No, You’re Not Imagining It: You Really Do Want to Eat Your Baby
A few years ago, I wrote an article and talked about how much I enjoyed “munching” on my babies' cute, chubby thighs. There's just something about a baby thigh that is so delicious and irresistible, I wrote. You can't help but want to take a bite out of a cute baby, you know?
Let me just stop right there because, ladies.
You would NOT believe the amount of hate mail I got over that article.
Comment after comment; email after email, Tweets and messages to my Facebook inbox poured in. Wow, you must be some kind of sicko! one person wrote me. Who even thinks that way?! wrote another. You sound like you need some serious therapy, wrote still another. There must be something wrong with you, wanting to eat your baby!!
I couldn't help but laugh then and I still laugh about it now. Because I'm sorry, sicko or not, I stand by what I said: I still feel like I could eat my babies right up with a spoon. I'd tell my youngest daughter all the time that she was so cute I was going to eat her up for breakfast and she would giggle so hard and protest, “No, Mama, you can't eat me for breakfast!”
If you're a mom, chances are you know exactly what I'm talking about and odds are, you've probably munched on a baby thigh yourself once or twice in your life. It's just what moms do. But contrary to being some kind of sick, twisted individuals in need of therapy, luckily, science has backed our innate desire to munch on our babies with proof that it's pretty normal.
According to Motherly, babies are literally designed to appeal to our most basic, primordial selves in order to ensure that they can survive. Because without their adorable cuteness, their big, cartoonish eyes, and those little squishy thighs, let's be honest–they'd be a heck of a lot of work with no reward, you know what I'm saying? Instead, nature essentially tricks us into thinking babies are just the cutest things ever so that we will fall all over ourselves to take care of them.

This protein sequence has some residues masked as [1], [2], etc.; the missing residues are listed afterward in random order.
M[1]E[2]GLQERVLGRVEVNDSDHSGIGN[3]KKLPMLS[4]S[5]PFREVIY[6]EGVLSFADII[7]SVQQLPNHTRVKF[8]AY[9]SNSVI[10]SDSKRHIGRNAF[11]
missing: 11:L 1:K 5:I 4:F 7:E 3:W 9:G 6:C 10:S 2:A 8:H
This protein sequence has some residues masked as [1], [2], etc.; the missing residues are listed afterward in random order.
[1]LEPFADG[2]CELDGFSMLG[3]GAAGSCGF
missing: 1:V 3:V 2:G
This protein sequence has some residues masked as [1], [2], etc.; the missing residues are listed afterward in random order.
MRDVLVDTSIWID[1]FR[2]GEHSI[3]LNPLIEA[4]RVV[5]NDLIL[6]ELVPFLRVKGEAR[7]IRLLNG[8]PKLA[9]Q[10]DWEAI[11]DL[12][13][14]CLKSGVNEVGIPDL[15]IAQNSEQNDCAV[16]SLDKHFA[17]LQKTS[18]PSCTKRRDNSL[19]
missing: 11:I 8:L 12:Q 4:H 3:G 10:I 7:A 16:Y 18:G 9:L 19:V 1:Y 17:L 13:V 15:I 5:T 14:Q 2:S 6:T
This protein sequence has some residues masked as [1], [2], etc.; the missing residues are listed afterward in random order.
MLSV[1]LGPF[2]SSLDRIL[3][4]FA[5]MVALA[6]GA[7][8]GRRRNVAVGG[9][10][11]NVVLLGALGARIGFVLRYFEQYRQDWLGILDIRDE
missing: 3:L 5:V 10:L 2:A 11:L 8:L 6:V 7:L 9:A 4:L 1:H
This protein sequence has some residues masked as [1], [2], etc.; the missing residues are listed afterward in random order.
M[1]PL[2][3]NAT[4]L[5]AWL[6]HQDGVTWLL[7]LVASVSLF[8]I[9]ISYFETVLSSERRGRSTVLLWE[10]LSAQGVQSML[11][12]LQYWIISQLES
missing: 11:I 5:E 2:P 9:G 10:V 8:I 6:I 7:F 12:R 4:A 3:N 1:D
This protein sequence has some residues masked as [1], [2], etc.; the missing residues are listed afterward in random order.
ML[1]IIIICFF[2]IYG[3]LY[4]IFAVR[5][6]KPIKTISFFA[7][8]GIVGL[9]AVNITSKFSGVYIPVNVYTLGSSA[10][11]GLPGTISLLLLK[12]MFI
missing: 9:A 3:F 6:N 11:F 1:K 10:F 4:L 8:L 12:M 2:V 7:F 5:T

The Motherly article cites a really interesting, if not lengthy article on how baby “schema,” i.e. the characteristics and features in babies that we see as adorable, influence our actions and motivations as caregivers to take care of said adorable babies. You probably won't be surprised to hear that essentially, the study boiled down to: the cuter the baby, the more our primal caregiving selves are activated. Another study further explained that the cuter the baby, the more the mesocorticolimbic system of the brain, the pathway that is linked to reward and “feel-good” emotions was activated.
Those feel-good emotions come courtesy of a big surge of dopamine that moms get when they see a cute baby — a literal cuteness alert! — but apparently, there is a downside to that sudden and overwhelming influx of dopamine to the system. This is where things get interesting, because what happens is that your system is so overloaded with dopamine and all of those adorable vibes from your baby and all of those feel-good hormones that your system literally can't handle it, so you start to experience “cuteness aggression.” It's your brain's way of dealing with the emotions you're experiencing by triggering an opposite reaction.
Cute aggression is also called dimorphous expression and it's the phenomenon of your brain experiencing such an overwhelming influx of positive emotions that it somehow then feeds into behaviors typically associated with negative emotions, like being so happy that you burst into tears. Our brain just can't deal with all of the emotions it is experiencing, so it comes out in ways that might not seem to make a lot of sense at first. It explains why we cry when we're actually really happy, why we feel the same way when we're excited as when we're really anxious, and why we suddenly get the urge to pinch a cute baby's cheeks or blow raspberries on their stomachs or bite their little feet.
So, in conclusion, I am not a monster, I am actually totally normal and any of you have been sending me hate mail can go ahead and stop now, mmmmk? It's totally normal to want to eat your baby and science says so, so there.